The flavor is again is exactly what you would expect given the name and the scents. You get a strong wave of peat, coupled with some hay and pepper notes (the pepper caught me a bit off guard; I picked it up on the nose, but it was hotter than I thought it would be). The pepper is woven into a medley of cloves, allspice, and nutmeg. The clean, bright citrus note is distinctively present, and the finish is very peaty. Only now do I pick up the vanilla along with that ash or smoke flavor. The peat is definitely in the “medicinal” flavor area.
You can pick up a bottle of Elements of Islay “Peat” for around 35 GBP. That is a reasonable price for a solid whisky. Peat is something which draws up strong reactions from whisky-drinkers; some love it, others detest it, and others still like some peat flavors but cannot stand others. If you like “medicinal” tasting peat, you will probably really like Elements of Islay “Peat.” While it is not the most complex whisky you will ever try, the citrus notes and spices save it from being overly simplistic.
Elements of Islay Peat : Review Summary
Color: Very pale gold, more like the color of straw.
Just to keep up with what is out there, I have been known to stumble across a diamond in the rough. Such is the case with the Montecristo NY Connoiseur Edition. This stick is available in the US market at quite reasonable prices. If you want to see what all the commotion is about regarding fine Cuban cigars, this smoke is just about as close as you can come to the “real thing” without going through the risk and expense of ordering from overseas and paying through the nose to do so. Were the bands removed from this smoke, I would have been hard pressed to distinguish it from its Cuban cousins. That sealed the deal for me in regards to this issue.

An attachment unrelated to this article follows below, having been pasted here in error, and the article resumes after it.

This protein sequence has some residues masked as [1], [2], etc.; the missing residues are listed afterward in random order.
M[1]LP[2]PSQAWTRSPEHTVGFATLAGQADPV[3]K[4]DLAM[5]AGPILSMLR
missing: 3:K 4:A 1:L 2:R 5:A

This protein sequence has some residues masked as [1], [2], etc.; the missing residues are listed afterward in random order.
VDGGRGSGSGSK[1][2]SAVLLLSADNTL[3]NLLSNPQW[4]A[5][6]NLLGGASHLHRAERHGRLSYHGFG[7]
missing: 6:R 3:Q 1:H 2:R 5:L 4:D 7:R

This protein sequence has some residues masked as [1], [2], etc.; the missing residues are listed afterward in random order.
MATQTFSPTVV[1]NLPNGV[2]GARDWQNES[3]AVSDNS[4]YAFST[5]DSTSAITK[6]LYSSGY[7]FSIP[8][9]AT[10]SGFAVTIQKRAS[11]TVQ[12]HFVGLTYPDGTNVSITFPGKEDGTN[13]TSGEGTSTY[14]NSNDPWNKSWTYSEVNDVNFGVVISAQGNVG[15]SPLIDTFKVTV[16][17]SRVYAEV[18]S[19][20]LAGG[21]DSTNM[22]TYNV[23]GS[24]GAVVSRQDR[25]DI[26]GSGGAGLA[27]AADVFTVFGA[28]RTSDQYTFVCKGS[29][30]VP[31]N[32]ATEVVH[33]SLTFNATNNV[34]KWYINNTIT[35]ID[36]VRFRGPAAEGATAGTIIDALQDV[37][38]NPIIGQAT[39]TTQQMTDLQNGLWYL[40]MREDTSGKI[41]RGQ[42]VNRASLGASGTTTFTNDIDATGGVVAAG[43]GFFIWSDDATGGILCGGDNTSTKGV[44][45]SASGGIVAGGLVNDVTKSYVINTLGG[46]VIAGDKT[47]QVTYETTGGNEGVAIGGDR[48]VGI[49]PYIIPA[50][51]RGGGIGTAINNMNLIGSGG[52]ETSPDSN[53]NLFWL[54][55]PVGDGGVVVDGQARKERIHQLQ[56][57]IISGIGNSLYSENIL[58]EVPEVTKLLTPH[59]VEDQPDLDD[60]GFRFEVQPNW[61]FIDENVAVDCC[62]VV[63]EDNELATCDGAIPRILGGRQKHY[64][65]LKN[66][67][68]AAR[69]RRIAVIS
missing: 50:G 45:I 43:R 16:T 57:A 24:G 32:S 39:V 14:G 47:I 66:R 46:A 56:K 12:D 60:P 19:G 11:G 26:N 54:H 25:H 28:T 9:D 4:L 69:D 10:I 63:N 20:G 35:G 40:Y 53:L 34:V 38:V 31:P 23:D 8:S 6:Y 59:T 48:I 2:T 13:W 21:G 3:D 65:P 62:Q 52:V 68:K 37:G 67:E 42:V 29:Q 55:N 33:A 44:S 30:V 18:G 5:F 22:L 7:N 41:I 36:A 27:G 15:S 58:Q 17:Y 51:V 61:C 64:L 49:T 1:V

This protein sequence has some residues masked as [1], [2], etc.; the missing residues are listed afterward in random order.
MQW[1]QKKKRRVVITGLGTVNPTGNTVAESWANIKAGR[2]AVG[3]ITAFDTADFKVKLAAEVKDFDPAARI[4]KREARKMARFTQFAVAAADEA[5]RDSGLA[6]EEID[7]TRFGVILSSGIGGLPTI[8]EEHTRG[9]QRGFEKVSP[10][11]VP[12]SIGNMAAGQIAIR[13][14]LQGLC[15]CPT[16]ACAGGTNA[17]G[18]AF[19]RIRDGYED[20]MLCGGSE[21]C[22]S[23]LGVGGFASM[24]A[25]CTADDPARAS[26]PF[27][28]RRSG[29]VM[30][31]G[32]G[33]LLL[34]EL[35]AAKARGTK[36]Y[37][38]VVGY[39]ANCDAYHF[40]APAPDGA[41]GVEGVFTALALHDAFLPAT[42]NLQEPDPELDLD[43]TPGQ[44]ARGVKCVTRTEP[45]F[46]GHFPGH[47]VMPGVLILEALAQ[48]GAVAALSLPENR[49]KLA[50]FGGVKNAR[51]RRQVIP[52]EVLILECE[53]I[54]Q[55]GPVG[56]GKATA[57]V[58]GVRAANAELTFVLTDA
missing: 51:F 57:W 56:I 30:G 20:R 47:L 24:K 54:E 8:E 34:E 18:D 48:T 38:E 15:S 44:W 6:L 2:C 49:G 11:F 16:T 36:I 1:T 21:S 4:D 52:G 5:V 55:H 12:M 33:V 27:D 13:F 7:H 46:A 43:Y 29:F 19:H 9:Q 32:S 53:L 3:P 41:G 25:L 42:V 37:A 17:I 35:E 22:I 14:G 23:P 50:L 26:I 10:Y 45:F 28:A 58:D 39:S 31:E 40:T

As I stated in my best cigar books post, proceeds from sale of books would be given back to one lucky reader in the form of a gift certificate. Here is another one. It is a gift card for $40 that can be redeemed on Amazon.com (doesn't work on .co.uk or .fr).
Just leave a comment on this post to be entered in the draw. The winner will be announced in one week, next Thursday.
PS Want to support CigarInspector.com? Just do your Amazon purchases through this link.
Partagas is amongst the oldest and most renowned cigar brands in Cuba, dating clear back to 1845. They are known for producing bold cigars, and the Partagas Serie C No. 3, the limited edition for 2012, is no exception to the rule. The tobacco used in the filler, binder and wrapper was aged for two years. This is a very strong cigar; unfortunately I did not find it very flavorful.